After the Attacks: Regrouping, Recovering, Rebuilding

Compiled from media reports
for National Geographic News
September 13, 2001

A traumatized America began resuming the routine motions of daily life on Thursday following Tuesday's terrorist attacks that left thousands of people dead and the country reeling in disbelief.

Expressions of sympathy poured in from millions of people around the world, while other nations vowed to support America in its monumental task of healing and recovery and in its efforts to eradicate the network of terrorism behind the attacks.

In their collective pain and anger, Americans bonded as a nation, with a renewed sense of devotion to the values and principles on which their country was built.

The sale of American flags was brisk, with many stores sold out by mid-day Wednesday. Tiny flags sprouted on lapels and the handles of bicycles, while larger flags were unfurled outside homes and apartment windows.

Sen. Charles Schumer of New York had called on New Yorkers to fly the American flag from their windows in a show of solidarity. Expanding on that heightened sense of patriotism and pride, the U.S. House of Representatives passed a resolution Thursday urging all Americans to display American flags.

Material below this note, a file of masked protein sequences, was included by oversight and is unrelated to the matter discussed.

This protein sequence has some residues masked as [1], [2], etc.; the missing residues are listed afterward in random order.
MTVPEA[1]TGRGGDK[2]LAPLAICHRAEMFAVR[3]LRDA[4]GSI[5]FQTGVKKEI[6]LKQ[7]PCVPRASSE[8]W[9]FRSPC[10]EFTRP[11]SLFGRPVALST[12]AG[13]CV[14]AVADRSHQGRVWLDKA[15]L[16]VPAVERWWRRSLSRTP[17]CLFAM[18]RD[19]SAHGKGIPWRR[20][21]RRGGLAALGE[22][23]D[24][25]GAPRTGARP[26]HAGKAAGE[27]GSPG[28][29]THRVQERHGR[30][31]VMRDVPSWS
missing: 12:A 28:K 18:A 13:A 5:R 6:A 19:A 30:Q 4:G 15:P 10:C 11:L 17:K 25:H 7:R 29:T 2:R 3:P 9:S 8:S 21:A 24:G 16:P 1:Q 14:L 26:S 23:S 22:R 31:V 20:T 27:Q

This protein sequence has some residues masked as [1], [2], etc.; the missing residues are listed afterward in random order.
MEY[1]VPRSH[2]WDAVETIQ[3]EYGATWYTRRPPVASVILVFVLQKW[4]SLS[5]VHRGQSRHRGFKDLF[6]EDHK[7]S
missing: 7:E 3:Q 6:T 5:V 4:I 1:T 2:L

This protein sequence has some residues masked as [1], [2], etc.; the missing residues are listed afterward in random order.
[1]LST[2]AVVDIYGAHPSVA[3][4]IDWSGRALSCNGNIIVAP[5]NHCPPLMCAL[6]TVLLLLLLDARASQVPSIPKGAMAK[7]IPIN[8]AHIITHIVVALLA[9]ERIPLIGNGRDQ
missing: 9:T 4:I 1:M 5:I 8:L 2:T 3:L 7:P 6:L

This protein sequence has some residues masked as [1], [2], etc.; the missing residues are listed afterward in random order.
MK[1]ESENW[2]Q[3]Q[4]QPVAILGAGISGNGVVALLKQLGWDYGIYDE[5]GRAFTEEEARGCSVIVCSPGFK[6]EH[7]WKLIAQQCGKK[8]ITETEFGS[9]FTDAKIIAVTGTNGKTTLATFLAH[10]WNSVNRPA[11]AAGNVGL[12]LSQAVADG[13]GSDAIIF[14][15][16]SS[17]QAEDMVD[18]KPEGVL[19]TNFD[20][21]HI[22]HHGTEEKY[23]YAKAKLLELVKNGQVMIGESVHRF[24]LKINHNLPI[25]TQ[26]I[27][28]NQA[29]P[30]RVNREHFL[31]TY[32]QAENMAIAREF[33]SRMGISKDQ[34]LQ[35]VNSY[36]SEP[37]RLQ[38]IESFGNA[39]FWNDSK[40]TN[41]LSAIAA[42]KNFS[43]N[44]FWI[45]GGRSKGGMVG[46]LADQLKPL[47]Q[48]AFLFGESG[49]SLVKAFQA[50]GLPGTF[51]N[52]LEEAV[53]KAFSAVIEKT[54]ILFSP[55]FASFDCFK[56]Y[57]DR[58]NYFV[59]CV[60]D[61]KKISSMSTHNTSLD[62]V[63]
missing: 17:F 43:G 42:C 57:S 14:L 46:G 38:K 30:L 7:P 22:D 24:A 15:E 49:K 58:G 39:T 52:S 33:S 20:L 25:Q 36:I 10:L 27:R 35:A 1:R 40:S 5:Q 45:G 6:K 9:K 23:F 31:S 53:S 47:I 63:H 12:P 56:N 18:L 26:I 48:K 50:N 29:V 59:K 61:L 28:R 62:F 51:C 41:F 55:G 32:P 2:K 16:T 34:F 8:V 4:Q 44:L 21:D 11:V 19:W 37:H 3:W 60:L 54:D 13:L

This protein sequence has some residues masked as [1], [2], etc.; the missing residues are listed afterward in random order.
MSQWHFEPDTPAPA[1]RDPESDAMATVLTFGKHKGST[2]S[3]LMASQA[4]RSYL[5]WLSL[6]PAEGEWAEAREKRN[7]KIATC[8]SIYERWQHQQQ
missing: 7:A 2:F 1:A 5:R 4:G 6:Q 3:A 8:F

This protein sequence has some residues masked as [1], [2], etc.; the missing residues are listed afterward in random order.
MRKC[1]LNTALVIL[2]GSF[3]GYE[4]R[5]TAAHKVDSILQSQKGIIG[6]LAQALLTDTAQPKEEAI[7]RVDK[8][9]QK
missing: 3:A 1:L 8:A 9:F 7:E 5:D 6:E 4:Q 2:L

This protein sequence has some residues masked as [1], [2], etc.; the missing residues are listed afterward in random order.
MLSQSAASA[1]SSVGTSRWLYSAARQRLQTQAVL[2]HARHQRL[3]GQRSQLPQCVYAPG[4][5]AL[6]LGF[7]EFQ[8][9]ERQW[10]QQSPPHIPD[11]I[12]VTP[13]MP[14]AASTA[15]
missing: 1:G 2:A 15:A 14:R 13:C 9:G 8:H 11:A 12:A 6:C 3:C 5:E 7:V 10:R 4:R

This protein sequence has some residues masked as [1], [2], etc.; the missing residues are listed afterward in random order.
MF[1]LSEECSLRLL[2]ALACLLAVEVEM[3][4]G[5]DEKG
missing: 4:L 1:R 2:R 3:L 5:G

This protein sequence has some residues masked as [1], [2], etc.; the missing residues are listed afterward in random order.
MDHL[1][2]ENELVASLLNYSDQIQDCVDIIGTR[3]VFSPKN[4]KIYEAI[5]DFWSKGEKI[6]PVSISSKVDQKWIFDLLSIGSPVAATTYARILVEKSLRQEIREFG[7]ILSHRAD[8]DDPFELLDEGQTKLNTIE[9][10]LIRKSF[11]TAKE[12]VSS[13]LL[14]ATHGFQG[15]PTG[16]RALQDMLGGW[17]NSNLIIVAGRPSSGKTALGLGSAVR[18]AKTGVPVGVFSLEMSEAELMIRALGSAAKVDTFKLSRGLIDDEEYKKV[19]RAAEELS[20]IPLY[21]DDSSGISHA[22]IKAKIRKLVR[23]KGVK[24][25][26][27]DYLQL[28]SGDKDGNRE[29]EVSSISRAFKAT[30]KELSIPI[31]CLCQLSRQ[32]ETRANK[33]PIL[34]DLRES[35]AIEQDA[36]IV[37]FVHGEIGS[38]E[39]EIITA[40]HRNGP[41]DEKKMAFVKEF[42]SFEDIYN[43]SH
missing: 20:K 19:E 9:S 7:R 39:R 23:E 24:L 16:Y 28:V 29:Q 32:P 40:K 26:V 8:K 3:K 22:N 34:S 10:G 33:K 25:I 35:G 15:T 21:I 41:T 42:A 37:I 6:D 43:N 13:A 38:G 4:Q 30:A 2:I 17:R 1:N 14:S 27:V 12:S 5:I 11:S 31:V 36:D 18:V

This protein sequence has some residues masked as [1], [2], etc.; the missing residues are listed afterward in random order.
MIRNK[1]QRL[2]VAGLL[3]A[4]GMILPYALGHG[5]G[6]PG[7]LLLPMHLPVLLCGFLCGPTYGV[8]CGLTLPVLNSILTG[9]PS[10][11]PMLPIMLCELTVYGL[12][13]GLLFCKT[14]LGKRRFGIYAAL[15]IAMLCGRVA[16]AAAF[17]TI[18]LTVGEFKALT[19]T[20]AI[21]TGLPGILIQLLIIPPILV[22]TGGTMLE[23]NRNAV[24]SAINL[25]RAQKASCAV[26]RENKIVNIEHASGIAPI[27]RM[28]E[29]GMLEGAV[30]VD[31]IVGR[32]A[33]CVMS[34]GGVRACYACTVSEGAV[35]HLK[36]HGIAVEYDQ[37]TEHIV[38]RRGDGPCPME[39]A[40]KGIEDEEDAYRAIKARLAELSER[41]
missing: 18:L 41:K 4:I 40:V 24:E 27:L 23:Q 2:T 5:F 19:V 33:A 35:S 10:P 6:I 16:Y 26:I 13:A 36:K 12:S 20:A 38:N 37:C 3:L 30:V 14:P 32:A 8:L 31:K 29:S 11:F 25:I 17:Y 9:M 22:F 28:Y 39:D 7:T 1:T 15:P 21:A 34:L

Many Americans continued flocking to Red Cross centers to donate blood or mobilized in rescue units to assist in searches to recover victims of the disaster. Those who had been stranded when flights were halted began returning home as trains, buses, and airports started resuming normal operations.

Religious services and prayer vigils were held across the nation. In many other countries, residents turned up at U.S. Embassies to leave flowers and demonstrate their sympathy and support for America in its time of overwhelming grief.

Echoing the sentiments of the nation, President George W. Bush said in a conference call Wednesday to New York officials: "I weep and mourn with America. …There is a quiet anger in America." Aides said he planned to visit New York City on Friday for a day of "prayer and remembrance" and to thank rescue crews for their work.

Back in session amid beefed-up security, members of the House and Senate pledged Wednesday to "stand united" behind the President in the national process of recovering and rebuilding.

At government offices and other buildings across the country, U.S. flags flew at half mast. At the county courthouse in Lancaster, Pennsylvania, County Commissioner Paul Thibault said Wednesday as he reopened the building for the first time since the disaster: "In church last night, the message was, we are a nation set apart. You can't allow this barbarism to swerve us off what we need to do."

Widespread Support

After an emergency session on Thursday, NATO declared that its member countries unanimously denounced the terrorist attacks on Tuesday and suggested the possibility of joint military retaliation. "An attack against one ally is an attack against them all," NATO Secretary-General George Robertson said at a news conference.

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